Chad’s Morning Brief: Abbott Campaign Links Wendy Davis to Obamacare, Interesting Vote in Albuquerque Today, & More
Here is your Morning Brief for the morning of November 19, 2013. Give me your feedback below and tune in to The Chad Hasty Show for these and many more topics from 8:30 to 11am. Remember, you can listen online at KFYO.com or on your iPhone/Android with the radioPup App.
Wendy Davis & Obamacare
Is a vote for Wendy Davis, a vote to expand Obamacare in Texas? According to the Abbott Campaign, the answer is yes according to the Houston Chronicle.
Attorney General Greg Abbott’s campaign for governor acknowledged that the federal health care reform law “will surely not be on Vice President Biden’s agenda” as he visits the Port of Houston, but it nevertheless prompted the Republican to release a web video on the topic.
The campaign also used the Biden visit to (once again) seek to tie Sen. Wendy Davis to the Obama administration as she runs for governor, and to slam her position on health care.
Here’s the statement from Abbott campaign spokesman Matt Hirsch:
“As one of Sen. Wendy Davis’ biggest fans travels to Texas today, one topic that will surely not be on Vice President Biden’s agenda is ObamaCare. While Texans have expressed their strong desire to keep ObamaCare out of Texas, Sen. Davis has not been shy in her attempts to expand this disastrous law in the Lone Star State. In the most recent legislative session, Sen. Davis co-authored and voted for a series of amendments designed to impose ObamaCare, and even more offensive to Texans, she co-authored a measure to tap the Rainy Day Fund to expand ObamaCare. Simply put, a vote for Sen. Davis will be a vote to expand ObamaCare in Texas.”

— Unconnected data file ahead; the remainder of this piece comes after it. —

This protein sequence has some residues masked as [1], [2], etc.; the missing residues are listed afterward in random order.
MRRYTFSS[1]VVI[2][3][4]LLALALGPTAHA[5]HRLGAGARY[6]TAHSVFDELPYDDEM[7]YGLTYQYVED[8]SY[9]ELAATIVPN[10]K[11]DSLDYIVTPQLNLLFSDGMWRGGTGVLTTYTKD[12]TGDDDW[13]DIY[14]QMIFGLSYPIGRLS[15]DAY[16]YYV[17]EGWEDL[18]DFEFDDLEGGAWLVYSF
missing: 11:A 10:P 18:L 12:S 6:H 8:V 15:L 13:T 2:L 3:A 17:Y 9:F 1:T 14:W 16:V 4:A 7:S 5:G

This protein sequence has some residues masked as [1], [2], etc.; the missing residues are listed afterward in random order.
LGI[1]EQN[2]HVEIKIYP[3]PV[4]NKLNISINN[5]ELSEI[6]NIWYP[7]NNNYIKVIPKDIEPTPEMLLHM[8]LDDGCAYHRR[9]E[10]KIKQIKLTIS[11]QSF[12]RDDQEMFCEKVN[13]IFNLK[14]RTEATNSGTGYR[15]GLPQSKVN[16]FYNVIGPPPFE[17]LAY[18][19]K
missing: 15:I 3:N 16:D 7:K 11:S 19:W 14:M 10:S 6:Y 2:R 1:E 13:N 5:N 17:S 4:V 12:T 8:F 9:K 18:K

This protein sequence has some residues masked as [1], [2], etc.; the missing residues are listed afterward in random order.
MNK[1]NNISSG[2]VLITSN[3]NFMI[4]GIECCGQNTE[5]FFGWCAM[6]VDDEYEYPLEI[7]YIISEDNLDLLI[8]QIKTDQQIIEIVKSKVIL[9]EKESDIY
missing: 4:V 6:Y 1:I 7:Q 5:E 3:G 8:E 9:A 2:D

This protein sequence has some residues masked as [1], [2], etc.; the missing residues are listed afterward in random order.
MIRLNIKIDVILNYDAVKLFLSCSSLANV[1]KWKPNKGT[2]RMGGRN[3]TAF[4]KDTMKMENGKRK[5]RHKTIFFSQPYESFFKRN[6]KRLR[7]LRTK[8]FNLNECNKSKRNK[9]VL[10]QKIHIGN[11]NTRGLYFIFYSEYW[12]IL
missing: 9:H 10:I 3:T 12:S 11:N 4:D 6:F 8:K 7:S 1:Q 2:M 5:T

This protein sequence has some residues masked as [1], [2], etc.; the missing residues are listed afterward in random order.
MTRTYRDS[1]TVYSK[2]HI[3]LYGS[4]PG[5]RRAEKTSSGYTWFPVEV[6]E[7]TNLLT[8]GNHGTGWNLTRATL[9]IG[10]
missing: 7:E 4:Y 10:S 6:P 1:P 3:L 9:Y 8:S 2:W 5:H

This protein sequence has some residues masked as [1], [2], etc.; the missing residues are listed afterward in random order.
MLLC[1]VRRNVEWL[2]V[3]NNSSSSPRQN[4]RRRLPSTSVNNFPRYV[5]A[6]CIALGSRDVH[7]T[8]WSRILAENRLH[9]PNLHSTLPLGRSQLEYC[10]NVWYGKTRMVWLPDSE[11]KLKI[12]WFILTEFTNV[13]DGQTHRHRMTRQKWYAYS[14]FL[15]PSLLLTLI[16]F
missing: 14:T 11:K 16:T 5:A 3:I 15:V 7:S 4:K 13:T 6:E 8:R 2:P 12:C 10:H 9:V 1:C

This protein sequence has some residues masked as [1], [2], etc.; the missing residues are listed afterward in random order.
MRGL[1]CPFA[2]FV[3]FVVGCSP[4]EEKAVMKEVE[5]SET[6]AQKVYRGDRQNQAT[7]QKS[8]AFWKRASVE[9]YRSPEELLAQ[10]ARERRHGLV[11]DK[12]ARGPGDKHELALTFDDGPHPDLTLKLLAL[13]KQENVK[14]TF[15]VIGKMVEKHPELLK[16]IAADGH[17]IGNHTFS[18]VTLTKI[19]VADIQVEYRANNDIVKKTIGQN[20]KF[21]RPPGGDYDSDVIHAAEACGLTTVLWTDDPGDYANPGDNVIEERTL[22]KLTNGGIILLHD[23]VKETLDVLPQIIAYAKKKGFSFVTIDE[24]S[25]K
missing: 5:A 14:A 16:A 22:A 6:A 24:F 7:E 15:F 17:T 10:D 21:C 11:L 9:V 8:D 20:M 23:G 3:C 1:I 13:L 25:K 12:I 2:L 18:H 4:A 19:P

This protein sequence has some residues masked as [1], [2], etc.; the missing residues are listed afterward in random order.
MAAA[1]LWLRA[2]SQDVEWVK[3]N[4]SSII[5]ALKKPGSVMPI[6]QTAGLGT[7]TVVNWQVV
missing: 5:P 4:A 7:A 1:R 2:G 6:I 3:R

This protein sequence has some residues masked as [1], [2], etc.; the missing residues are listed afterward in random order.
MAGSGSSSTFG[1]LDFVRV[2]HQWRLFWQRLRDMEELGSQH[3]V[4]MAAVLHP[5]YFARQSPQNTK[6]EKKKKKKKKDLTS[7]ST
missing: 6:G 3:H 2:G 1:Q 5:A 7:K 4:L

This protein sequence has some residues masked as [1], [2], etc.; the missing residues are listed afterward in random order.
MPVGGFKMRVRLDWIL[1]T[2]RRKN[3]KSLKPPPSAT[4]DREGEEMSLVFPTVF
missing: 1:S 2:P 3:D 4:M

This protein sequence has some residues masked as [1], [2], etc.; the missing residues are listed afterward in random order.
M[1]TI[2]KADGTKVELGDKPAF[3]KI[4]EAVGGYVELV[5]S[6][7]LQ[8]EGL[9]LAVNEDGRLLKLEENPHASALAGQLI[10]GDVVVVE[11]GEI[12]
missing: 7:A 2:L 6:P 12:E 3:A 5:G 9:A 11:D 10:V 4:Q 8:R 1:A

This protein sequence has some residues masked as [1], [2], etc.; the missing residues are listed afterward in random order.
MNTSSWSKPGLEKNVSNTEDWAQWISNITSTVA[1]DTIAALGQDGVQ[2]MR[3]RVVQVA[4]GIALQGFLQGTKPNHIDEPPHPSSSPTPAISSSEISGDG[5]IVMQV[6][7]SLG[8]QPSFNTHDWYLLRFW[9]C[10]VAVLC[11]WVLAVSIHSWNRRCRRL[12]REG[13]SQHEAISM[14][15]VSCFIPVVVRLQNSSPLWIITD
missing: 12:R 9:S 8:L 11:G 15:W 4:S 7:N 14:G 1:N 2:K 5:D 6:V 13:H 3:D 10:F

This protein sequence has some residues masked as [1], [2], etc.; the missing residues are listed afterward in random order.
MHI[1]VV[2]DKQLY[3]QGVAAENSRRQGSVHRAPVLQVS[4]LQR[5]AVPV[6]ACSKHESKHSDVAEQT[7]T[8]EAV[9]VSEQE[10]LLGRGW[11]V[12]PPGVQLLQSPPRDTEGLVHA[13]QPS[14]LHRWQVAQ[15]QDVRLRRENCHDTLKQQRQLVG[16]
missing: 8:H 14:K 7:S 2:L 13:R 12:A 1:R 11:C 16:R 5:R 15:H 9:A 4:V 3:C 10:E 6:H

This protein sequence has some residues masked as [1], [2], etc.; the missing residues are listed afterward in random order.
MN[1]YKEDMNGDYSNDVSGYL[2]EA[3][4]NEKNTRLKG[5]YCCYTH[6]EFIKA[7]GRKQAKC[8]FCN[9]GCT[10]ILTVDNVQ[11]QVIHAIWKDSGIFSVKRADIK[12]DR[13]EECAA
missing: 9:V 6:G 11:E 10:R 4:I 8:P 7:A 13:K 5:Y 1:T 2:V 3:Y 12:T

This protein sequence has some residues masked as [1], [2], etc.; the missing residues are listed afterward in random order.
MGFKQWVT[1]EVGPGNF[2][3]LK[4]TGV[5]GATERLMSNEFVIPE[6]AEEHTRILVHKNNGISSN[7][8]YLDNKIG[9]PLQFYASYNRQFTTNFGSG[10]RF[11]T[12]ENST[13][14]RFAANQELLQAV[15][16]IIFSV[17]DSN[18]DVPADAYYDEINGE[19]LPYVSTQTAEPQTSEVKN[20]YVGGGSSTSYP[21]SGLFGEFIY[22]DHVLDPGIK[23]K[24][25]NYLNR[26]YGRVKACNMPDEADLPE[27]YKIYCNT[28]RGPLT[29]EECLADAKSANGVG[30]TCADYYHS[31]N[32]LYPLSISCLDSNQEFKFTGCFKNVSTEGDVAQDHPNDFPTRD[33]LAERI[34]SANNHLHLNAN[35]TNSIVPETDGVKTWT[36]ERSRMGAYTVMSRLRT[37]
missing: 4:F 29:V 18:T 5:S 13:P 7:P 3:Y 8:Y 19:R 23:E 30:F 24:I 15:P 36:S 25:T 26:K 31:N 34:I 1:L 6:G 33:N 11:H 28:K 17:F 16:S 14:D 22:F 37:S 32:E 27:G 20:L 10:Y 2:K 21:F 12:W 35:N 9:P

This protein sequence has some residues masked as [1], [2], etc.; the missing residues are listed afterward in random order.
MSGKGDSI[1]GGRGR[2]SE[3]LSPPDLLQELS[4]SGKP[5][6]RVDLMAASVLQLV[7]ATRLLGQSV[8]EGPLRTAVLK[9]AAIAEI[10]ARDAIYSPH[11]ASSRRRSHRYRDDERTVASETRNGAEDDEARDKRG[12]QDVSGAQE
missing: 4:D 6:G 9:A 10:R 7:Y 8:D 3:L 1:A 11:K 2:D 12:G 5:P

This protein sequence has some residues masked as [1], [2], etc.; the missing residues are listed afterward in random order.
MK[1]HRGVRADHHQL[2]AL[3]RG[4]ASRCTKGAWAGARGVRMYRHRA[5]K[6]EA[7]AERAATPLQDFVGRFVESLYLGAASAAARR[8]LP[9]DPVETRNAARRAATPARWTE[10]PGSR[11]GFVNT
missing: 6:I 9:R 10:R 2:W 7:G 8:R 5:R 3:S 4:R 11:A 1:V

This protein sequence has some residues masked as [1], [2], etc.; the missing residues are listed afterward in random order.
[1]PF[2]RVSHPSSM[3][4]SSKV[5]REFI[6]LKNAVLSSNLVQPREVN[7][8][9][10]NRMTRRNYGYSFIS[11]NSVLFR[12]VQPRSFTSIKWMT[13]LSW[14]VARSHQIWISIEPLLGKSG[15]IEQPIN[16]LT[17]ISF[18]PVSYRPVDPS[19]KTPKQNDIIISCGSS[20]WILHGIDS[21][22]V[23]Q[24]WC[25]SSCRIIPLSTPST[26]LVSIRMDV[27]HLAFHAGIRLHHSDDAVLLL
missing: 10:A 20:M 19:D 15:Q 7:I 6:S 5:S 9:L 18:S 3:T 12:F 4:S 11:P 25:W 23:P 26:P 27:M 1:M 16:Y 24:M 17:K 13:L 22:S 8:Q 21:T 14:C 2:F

Davis is among senators who sought to find a way to lure billions of dollars available under the federal law for health care for Texas’ needy, uninsured population. She and other Democrats supported expanding Medicaid. A number of top GOP lawmakers also sought to find a way to get the money to insure Texans, although the Republicans didn’t want to do it through Medicaid expansion.
An interesting vote in Albuquerque today as citizens of that city will head to the polls and possibly vote to ban abortion after 20-weeks. What is really interesting about this is that it’s not the State of New Mexico making the change, but possibly a city. According to National Review this could be the first city in America to vote to ban abortion.
Albuquerque is pulling a Texas. A coalition of pro-life activists has managed the improbable: They’ve gotten a ballot measure set for a vote on Tuesday that would ban abortions in the city after 20 weeks of pregnancy.
Their efforts have drawn national attention — as well as national money — and, if successful, would break ground for the pro-life movement by making Albuquerque the first city in the nation with such a ban. It’s not just about making history, though: According to Politico, the city has two of the few clinics in the country that perform late-term abortions, and the measure, if successful, would force them to stop performing the procedures or move elsewhere.